CAMPAIGNERS have lost the latest round in a battle to save 14 Doncaster branch libraries from the axe - but say they will not give up the fight, writes Russ Newton.
They are seeking legal action against yesterday’s Doncaster Council Cabinet decision to go ahead with the library service review which could see more than half of the borough’s libraries close or be handed over to their communities so local people can run them.
Mayor Peter Davies told the 20-odd people who attended the Cabinet meeting he had no choice, and said their protests should be directed at national politicians for the difficult decision forced on him by public spending cuts.
He said he was faced with cutting spending by £30 million over the next year and refused to close an old people’s home or cut care services.
“My manifesto commitment was to keep all essential services running and I remain committed to that,” he said. “We are doing our level best to retain all these services.”
Mr Davies said he took no pleasure in closing libraries and was still prepared to listen to alternative cost-cutting suggestions from the public.
He stressed: “No-one in the Cabinet has said we are closing 14 libraries. What we have said is we cannot afford to keep 26 libraries and we will seek to keep open 14 libraries by smarter means. I do not personally want to see a library closed.”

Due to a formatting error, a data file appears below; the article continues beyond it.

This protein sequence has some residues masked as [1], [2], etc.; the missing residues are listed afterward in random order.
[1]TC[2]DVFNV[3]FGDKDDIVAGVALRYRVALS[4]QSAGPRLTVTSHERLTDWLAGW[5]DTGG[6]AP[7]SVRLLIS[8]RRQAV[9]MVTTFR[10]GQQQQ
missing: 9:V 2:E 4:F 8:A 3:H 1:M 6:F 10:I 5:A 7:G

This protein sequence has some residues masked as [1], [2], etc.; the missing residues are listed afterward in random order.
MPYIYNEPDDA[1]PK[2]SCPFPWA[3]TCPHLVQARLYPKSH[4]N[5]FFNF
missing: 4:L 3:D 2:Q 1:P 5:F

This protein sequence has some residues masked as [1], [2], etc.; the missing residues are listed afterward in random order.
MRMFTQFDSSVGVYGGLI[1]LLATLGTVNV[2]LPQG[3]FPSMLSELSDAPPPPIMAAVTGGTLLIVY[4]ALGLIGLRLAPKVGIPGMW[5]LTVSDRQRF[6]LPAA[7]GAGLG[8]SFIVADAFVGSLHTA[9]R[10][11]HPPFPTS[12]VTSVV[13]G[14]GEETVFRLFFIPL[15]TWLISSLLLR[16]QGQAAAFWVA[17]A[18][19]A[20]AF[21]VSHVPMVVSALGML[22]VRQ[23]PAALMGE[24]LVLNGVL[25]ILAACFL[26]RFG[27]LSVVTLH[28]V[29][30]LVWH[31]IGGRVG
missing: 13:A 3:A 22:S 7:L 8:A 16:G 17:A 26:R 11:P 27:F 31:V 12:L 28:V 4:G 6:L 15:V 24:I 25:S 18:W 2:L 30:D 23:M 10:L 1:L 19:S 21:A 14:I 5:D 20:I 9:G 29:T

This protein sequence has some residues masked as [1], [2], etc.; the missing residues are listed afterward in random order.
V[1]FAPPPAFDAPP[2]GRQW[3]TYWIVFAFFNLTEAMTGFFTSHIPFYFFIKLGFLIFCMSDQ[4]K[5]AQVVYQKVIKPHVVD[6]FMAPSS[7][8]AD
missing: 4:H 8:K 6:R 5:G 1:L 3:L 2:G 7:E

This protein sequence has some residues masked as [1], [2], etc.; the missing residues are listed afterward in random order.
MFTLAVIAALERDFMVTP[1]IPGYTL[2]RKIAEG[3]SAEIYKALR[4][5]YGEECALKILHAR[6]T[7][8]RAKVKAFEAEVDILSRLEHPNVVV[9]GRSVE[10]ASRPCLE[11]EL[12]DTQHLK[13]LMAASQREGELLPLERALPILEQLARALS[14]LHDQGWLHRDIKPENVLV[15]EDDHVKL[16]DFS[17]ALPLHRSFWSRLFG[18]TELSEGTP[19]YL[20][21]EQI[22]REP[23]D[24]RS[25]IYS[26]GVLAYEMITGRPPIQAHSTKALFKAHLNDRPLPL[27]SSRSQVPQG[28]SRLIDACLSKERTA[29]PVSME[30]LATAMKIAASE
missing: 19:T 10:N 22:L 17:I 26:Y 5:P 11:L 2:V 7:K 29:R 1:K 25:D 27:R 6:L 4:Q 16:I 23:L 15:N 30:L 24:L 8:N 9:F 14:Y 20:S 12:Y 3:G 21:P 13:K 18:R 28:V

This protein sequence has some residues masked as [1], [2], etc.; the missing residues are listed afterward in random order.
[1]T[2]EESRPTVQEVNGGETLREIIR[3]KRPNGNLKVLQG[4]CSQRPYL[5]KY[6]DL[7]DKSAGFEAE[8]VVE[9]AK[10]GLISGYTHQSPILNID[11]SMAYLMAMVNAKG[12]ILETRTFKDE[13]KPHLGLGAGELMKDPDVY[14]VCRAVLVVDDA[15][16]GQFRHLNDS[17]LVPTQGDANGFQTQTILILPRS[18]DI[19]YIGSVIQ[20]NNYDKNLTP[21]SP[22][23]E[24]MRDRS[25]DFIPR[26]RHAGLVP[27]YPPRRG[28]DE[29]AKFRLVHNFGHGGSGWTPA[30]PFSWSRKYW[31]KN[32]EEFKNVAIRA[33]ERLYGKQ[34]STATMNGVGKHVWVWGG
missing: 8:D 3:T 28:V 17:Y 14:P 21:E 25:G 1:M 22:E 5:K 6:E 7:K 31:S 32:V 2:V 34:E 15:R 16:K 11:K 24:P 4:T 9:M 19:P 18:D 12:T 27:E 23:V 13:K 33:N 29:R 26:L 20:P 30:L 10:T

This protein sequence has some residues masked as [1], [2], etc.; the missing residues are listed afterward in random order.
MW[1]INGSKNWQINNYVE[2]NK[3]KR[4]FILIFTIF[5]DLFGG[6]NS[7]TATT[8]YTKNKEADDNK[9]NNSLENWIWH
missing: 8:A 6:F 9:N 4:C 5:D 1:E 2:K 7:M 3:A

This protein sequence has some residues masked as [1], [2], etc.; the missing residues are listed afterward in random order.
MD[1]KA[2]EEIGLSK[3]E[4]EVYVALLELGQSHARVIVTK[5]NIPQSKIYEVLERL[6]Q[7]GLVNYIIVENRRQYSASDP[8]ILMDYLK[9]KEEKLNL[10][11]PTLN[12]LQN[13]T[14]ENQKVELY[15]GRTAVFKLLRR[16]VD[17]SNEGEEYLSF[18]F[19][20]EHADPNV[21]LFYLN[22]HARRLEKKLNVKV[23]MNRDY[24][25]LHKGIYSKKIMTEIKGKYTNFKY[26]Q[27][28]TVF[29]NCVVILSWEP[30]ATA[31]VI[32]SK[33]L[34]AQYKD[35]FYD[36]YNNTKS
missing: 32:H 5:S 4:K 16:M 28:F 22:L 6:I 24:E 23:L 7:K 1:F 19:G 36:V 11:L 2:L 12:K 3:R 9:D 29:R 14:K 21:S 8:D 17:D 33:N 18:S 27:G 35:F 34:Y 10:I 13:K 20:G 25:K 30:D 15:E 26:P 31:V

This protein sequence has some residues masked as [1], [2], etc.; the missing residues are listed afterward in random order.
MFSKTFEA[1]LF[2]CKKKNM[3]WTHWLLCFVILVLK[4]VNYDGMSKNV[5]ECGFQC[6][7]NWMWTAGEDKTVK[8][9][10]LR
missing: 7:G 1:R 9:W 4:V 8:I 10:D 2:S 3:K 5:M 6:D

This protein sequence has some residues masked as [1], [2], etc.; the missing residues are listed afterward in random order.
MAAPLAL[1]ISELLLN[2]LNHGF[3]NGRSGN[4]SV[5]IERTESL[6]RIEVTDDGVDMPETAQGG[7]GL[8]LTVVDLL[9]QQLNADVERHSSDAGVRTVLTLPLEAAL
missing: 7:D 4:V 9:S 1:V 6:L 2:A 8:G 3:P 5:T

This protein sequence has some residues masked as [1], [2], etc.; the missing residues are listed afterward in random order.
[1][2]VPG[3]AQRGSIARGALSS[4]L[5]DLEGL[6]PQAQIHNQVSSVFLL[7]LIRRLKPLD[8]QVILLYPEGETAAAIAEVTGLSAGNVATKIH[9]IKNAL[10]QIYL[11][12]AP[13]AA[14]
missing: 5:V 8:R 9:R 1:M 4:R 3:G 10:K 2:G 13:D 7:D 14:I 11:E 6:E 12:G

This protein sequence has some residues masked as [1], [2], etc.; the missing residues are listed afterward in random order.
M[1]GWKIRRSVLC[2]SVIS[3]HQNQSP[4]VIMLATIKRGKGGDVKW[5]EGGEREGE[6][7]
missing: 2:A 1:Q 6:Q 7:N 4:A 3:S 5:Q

He proposed further consultations to consider alternative ways of community groups or schools running the 14 under threat, with the council continuing to provide guidance and stock. He also praised for their commitment the people who have gathered a 14,000 name protest petition.
Mr Davies concluded with a pledge that none of the remaining libraries would close while he remains as mayor.
But his hope that communities will take over some or all of the 14 threatened libraries was not well received by the campaigners at the Mansion House.
Armthorpe man John Sheppard said: “Community libraries are a misnomer. Research shows it takes 10 management people and 60 volunteers to run a library and that is only in the more affluent areas where people have the time.
“There is no way some of our communities, Rossington for example, can support a community library. They are not a viable option.”
The Save Doncaster Libraries campaign group is planning more protests outside threatened libraries today.
Spokesman Lauren Smith said: “Cabinet has approved the proposals to drastically cut library services, despite overwhelming public opposition to the scale and delivery of the cuts, which we believe are in breach of the Public Libraries and Museums Act 1964. We now demand the Department for Culture, Media and Sport conduct an inquiry into these closures and cuts.
“Despite SDL presenting the council with a petition containing over 14,000 signatures, the council has refused to give the public a full debate. We believe this is in breach of the democratic process and will be complaining to the local government ombudsman.”
Opera star Lesley Garrett has also added her support to the campaign, telling radio listeners she “virtually lived in” Thorne library when she was a girl and it had been very important to her upbringing.